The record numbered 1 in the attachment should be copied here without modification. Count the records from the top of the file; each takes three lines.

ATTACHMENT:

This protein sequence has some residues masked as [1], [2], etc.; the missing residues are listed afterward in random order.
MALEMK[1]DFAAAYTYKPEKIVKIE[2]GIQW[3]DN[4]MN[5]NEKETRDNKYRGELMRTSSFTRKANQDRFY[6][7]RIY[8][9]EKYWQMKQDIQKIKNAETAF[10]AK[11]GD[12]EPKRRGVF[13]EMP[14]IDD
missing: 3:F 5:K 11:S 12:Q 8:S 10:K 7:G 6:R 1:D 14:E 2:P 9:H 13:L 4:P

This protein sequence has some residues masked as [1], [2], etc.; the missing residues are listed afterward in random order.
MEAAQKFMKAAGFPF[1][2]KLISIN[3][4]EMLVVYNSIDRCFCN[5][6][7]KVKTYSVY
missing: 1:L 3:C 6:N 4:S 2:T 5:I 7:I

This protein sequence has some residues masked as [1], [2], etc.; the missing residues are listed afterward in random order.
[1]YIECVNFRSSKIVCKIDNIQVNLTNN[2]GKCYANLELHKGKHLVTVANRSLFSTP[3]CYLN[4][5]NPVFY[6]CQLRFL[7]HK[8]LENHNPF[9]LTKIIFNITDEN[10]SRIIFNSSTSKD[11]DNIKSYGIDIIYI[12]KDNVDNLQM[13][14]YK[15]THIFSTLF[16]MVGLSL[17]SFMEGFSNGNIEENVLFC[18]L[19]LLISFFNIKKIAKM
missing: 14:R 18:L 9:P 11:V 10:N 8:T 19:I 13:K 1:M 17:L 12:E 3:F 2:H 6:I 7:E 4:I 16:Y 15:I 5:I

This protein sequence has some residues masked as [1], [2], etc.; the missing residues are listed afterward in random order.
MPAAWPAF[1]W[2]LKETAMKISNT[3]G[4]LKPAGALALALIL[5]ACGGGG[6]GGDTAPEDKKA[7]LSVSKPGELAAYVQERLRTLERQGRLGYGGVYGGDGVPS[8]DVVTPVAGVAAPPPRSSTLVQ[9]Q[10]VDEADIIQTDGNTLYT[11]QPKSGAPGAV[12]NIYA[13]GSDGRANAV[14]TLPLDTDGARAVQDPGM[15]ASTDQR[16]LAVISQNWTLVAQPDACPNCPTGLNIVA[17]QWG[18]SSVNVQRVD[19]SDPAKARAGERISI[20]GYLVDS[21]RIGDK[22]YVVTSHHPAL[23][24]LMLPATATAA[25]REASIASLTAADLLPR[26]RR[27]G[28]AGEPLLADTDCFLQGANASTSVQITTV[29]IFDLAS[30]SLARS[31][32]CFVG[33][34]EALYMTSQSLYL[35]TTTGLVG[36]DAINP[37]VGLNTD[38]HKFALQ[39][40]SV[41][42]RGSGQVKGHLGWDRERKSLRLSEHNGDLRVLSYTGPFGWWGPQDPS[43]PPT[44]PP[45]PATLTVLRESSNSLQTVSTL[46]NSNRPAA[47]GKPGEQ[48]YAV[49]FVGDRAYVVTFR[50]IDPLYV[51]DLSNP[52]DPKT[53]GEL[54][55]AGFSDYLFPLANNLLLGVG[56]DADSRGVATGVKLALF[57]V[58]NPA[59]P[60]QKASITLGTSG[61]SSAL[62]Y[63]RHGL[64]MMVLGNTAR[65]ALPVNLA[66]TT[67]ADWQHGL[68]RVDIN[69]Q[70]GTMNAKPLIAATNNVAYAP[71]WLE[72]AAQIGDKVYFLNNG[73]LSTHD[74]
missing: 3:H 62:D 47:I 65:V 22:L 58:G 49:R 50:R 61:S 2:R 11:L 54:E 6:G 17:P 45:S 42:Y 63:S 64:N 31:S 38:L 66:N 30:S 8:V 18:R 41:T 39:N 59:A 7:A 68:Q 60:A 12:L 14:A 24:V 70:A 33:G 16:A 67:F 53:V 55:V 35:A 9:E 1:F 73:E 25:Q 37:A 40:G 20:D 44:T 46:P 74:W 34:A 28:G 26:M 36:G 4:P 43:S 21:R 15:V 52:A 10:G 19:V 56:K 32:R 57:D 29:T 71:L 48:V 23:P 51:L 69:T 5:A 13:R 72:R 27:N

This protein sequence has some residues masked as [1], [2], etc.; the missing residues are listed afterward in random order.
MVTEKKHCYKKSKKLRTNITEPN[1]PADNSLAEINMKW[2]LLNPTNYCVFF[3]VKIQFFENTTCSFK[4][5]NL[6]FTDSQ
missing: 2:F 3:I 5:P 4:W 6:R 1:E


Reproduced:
This protein sequence has some residues masked as [1], [2], etc.; the missing residues are listed afterward in random order.
MALEMK[1]DFAAAYTYKPEKIVKIE[2]GIQW[3]DN[4]MN[5]NEKETRDNKYRGELMRTSSFTRKANQDRFY[6][7]RIY[8][9]EKYWQMKQDIQKIKNAETAF[10]AK[11]GD[12]EPKRRGVF[13]EMP[14]IDD
missing: 3:F 5:K 11:S 12:Q 8:S 10:K 7:G 6:R 1:D 14:E 2:P 9:H 13:L 4:P